The Payload Assist Module (PAM) is a modular upper stage designed and built by McDonnell Douglas (now Boeing), using Thiokol Star-series solid propellant rocket motors. The PAM was used with the Space Shuttle, Delta, and Titan launchers and carried satellites from low Earth orbit to a geostationary transfer orbit or an interplanetary course. The payload was spin stabilized by being mounted on a rotating plate. Originally developed for the Space Shuttle, different versions of the PAM were developed:
The PAM-D module, used as the third stage of the Delta II rocket, was the last version in use. As of 2018, no PAM is in active use on any rockets.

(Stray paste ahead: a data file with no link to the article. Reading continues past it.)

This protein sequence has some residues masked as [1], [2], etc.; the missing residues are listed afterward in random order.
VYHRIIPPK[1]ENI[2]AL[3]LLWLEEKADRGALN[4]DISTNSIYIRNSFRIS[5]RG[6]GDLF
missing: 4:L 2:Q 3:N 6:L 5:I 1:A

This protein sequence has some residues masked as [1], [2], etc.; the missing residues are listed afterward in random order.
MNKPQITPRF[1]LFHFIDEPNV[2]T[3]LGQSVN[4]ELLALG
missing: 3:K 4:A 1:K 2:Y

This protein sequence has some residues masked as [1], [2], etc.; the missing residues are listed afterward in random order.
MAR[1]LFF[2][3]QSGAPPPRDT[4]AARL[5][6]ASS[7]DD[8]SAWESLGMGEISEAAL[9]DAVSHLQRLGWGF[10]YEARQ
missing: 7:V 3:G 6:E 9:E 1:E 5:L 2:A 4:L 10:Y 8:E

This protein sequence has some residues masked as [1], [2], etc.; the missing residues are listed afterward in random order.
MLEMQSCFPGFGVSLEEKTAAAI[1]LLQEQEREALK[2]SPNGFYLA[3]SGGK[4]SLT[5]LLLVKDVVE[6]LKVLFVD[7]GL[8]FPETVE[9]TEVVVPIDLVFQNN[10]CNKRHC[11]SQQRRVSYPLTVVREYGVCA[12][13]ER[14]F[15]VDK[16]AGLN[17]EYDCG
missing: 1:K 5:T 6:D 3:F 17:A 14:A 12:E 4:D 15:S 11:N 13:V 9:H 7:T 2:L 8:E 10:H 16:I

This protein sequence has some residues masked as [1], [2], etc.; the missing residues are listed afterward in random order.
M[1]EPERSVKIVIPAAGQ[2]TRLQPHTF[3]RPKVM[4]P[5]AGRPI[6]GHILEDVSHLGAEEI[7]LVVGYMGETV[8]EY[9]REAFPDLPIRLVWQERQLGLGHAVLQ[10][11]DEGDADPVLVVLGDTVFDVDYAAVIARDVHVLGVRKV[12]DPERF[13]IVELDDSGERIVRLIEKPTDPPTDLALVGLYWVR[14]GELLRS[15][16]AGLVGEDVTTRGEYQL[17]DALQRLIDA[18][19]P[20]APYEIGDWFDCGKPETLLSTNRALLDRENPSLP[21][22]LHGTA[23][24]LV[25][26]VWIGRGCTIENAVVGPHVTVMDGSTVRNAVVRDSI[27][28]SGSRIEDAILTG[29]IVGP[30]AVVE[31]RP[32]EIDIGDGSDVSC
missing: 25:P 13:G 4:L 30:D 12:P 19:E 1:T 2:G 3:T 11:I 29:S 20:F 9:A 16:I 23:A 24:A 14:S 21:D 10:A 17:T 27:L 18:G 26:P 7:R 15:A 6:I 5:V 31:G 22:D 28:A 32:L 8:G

On January 12, 2001, a PAM-D module re-entered the atmosphere after a "catastrophic orbital decay". The PAM-D stage, which had been used to launch the GPS satellite 2A-11 in 1993, crashed in the sparsely populated Saudi Arabian desert, where it was positively identified.
PAM-D stage in assembly
SBS-3 satellite with PAM-D stage being launched from Space Shuttle Columbia
Saudi officials inspect a PAM-D module that re-entered the atmosphere in 2001